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How To Install Git on Ubuntu 18.04

Tutorials Git Open Source Ubuntu 18.04

Introduction #

Version control systems are increasingly indispensable in modern software development as versioning allows you to keep track of your software at the source level. You can track changes, revert to previous stages, and branch to create alternate versions of files and directories.
One of the most popular version control systems currently available is Git. Many projects’ files are maintained in a Git repository, and sites like GitHub, GitLab, and Bitbucket help to facilitate software development, project sharing, and collaboration.
In this guide, you will install and configure Git on an Ubuntu 18.04 server. This guide will cover how to install the software two different ways: via the built-in package manager, and via source. Each of these approaches come with their own benefits depending on your specific needs.


Prerequisites #

In order to complete this tutorial, you should have a non-root user with sudo privileges on an Ubuntu 18.04 server. To learn how to achieve this setup, follow our Initial Server Setup Guide.
With your server and user set up, you are ready to begin.

Installing Git with Default Packages>

Installing Git with Default Packages #

Ubuntu’s default repositories provide you with a fast method to install Git. Note that the version you install via these repositories may be older than the newest version currently available. If you need the latest release, consider moving to the next section of this tutorial to learn how to install and compile Git from source.
First, use the apt package management tools to update your local package index:

sudo apt update

With the update complete, you can download and install Git:

sudo apt install git

You can confirm that you have installed Git correctly by running the following command:

git --version

git version 2.17.1

With Git successfully installed, you can now move on to the Setting Up Git section of this tutorial to complete your setup.

Installing Git from Source>

Installing Git from Source #

A more flexible method of installing Git is to compile the software from source. This takes longer and will not be maintained through your package manager, but it will allow you to download the latest release and will give you some control over the options you include if you wish to customize.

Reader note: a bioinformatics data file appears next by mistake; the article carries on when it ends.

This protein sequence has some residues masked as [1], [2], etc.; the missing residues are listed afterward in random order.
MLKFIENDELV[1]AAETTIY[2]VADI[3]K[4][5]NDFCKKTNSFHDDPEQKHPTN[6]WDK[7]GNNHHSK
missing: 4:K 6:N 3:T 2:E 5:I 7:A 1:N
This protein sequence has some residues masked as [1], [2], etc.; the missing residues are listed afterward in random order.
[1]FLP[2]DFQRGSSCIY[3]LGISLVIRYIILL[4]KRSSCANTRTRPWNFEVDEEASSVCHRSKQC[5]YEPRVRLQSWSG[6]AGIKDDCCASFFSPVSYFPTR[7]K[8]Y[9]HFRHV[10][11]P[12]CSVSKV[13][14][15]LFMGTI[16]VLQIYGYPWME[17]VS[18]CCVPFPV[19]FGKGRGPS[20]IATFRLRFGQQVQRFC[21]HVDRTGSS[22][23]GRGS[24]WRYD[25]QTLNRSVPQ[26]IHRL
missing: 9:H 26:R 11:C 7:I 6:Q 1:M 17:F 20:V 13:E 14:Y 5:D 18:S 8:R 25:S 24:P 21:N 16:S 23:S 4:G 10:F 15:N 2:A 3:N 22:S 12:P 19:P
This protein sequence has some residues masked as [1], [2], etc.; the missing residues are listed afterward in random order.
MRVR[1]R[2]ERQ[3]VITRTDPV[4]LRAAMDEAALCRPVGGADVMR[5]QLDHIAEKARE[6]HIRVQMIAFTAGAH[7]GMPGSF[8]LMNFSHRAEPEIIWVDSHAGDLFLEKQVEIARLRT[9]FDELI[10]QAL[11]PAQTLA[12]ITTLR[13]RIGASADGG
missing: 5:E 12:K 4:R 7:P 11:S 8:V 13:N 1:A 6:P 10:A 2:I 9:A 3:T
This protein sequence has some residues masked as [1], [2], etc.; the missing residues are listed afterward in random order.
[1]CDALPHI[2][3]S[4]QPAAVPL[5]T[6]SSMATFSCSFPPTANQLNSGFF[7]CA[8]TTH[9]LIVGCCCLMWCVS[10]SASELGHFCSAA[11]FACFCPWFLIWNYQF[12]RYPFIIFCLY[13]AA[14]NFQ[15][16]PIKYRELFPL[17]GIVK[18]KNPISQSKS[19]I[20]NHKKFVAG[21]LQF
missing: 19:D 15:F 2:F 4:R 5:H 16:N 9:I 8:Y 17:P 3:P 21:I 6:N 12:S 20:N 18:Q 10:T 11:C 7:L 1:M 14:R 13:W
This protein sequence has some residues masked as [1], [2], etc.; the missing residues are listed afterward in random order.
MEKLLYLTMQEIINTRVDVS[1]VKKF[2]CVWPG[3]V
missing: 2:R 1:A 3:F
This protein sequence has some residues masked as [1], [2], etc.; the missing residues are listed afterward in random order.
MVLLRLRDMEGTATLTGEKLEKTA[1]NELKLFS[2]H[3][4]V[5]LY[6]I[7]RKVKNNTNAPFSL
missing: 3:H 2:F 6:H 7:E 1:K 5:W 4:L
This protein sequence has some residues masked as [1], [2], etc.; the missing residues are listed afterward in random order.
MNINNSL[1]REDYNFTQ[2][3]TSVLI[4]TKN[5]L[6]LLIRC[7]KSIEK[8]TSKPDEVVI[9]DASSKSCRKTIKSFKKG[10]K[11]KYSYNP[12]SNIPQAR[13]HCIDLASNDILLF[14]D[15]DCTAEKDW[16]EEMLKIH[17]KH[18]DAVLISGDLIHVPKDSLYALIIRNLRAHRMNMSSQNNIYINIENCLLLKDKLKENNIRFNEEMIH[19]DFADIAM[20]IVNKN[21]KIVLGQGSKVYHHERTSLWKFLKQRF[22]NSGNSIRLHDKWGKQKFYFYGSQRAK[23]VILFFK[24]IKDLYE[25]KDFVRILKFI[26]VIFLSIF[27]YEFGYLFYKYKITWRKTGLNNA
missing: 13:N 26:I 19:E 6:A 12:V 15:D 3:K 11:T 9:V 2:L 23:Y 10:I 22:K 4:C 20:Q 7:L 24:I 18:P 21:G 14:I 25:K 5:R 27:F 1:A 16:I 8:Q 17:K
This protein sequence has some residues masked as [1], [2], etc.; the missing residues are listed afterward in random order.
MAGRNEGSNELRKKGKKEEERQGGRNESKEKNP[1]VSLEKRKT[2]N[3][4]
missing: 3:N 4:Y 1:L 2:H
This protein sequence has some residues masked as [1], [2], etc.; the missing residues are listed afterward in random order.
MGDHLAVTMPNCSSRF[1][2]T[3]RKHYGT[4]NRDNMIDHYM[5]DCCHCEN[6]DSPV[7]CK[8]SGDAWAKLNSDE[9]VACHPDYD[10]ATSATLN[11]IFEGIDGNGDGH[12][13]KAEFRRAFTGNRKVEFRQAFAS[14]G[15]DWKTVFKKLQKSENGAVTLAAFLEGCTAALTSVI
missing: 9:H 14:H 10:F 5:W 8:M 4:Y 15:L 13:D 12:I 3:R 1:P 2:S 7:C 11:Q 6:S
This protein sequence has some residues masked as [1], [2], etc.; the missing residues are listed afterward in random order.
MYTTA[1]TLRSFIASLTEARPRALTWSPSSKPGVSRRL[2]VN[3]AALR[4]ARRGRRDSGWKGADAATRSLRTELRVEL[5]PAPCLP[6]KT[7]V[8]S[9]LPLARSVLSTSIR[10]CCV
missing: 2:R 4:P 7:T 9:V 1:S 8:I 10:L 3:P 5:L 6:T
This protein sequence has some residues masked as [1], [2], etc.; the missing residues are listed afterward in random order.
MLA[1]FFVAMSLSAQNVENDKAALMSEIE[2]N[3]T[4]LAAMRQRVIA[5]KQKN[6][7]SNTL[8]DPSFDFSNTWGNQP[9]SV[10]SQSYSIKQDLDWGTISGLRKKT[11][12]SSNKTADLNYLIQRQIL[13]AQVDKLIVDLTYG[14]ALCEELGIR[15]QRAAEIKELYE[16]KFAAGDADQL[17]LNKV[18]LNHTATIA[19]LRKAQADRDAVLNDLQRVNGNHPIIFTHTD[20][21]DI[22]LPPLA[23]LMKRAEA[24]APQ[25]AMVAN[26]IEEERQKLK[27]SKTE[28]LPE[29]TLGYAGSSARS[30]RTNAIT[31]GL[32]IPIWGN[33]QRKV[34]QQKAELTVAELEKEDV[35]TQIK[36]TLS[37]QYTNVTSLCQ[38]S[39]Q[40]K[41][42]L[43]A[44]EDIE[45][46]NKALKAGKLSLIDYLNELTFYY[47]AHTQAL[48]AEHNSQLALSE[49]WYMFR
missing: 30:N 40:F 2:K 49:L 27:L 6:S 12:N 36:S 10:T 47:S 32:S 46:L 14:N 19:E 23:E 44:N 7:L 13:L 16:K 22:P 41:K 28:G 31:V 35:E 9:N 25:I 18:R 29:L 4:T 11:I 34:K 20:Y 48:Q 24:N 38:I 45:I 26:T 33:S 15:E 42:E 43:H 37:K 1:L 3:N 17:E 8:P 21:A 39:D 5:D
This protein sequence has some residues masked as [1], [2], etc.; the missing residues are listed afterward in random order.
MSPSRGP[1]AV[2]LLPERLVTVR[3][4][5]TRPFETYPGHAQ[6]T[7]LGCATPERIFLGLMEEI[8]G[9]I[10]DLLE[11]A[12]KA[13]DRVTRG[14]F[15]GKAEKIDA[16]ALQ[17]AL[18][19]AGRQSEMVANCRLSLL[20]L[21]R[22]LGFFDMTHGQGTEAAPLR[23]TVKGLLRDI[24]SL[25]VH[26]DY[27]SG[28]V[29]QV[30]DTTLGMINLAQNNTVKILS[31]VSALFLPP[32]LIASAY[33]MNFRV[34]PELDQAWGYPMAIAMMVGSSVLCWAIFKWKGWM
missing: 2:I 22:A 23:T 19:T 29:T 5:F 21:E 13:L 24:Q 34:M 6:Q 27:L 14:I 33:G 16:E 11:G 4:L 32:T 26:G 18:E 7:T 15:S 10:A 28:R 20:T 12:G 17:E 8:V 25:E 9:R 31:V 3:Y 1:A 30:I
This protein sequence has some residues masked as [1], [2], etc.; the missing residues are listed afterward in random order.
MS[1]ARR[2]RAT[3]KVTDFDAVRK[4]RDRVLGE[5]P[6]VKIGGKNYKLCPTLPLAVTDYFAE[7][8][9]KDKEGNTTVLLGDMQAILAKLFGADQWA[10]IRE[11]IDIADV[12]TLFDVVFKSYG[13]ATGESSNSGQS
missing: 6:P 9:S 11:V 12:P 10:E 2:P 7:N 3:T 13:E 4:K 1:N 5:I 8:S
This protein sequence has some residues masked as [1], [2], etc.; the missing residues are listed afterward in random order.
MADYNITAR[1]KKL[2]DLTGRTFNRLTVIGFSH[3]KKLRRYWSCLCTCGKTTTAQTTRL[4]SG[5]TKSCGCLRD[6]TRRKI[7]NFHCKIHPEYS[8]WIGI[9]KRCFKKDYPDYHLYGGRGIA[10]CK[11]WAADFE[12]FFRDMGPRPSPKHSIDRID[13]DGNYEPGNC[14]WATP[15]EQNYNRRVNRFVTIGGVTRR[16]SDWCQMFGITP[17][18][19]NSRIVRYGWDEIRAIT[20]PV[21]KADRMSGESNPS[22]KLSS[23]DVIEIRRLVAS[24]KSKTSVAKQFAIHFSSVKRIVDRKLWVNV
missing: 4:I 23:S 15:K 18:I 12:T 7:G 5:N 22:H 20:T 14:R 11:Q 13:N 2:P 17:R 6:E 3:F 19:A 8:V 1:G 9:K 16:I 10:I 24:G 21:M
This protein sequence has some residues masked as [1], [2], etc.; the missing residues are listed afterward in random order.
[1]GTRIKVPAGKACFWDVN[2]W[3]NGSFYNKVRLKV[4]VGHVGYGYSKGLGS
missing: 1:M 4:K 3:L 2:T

Verify the version of Git currently installed:

git --version

If Git is installed, you’ll receive output similar to the following:

git version 2.17.1

Before you begin, you need to install the software that Git depends on. This is all available in the default repositories, so you can update your local package index:

sudo apt update

Then install the packages:

sudo apt install libz-dev libssl-dev libcurl4-gnutls-dev libexpat1-dev gettext cmake gcc

After you have installed the necessary dependencies, move into the tmp directory. This is where you will download your Git tarball:

cd /tmp

From the Git project website, you can navigate to the tarball list available at and download the version you of your choosing. At the time of writing, the most recent version is 2.37.1. Use curl and output the file downloaded to git.tar.gz.

curl -o git.tar.gz

Unpack the compressed tarball file:

tar -zxf git.tar.gz

Next, move into the new Git directory:

cd git-*

Now, you can make the package and install it by typing these two commands:

make prefix=/usr/local all
sudo make prefix=/usr/local install

Now, replace the shell process so that the version of Git you just installed will be used:

exec bash

With this complete, you can be sure that your install was successful by checking the version:

git --version

git version 2.37.1

With Git successfully installed, you can now complete your setup.

Setting Up Git>

Setting Up Git #

After you are satisfied with your Git version, you should configure Git so that the generated commit messages you make will contain your correct information and support you as you build your software project.
This can be achieved by using the git config command. Specifically, you need to provide your name and email address because Git embeds this information into each commit you do. Add this information by typing:

git config --global "Your Name"
git config --global ""

Display all of the configuration items that have been set by typing:

git config --list Name

The information you enter is stored in your Git configuration file, which you can optionally edit by hand with your preferred text editor. The following example uses nano:

nano ~/.gitconfig

~/.gitconfig contents

  name = Your Name
  email =

Press CTRL + X, then Y then ENTER to exit the nano text editor.
There are many other options that you can set, but these are the two essential ones needed. If you skip this step, you’ll likely see warnings when you commit to Git. This makes more work for you because you will then have to revise the commits you have done with the corrected information.


Conclusion #

Git is a great way to keep track of changes, revert to previous stages, or branch to create different versions of files and directories. With this tutorial, you’ve learned how to install Git on your system and how to set up the essential Git configurations.
To learn more about how to use Git, check out these articles and series:

How To Use Git Effectively
How To Use Git Branches
An Introduction to Open Source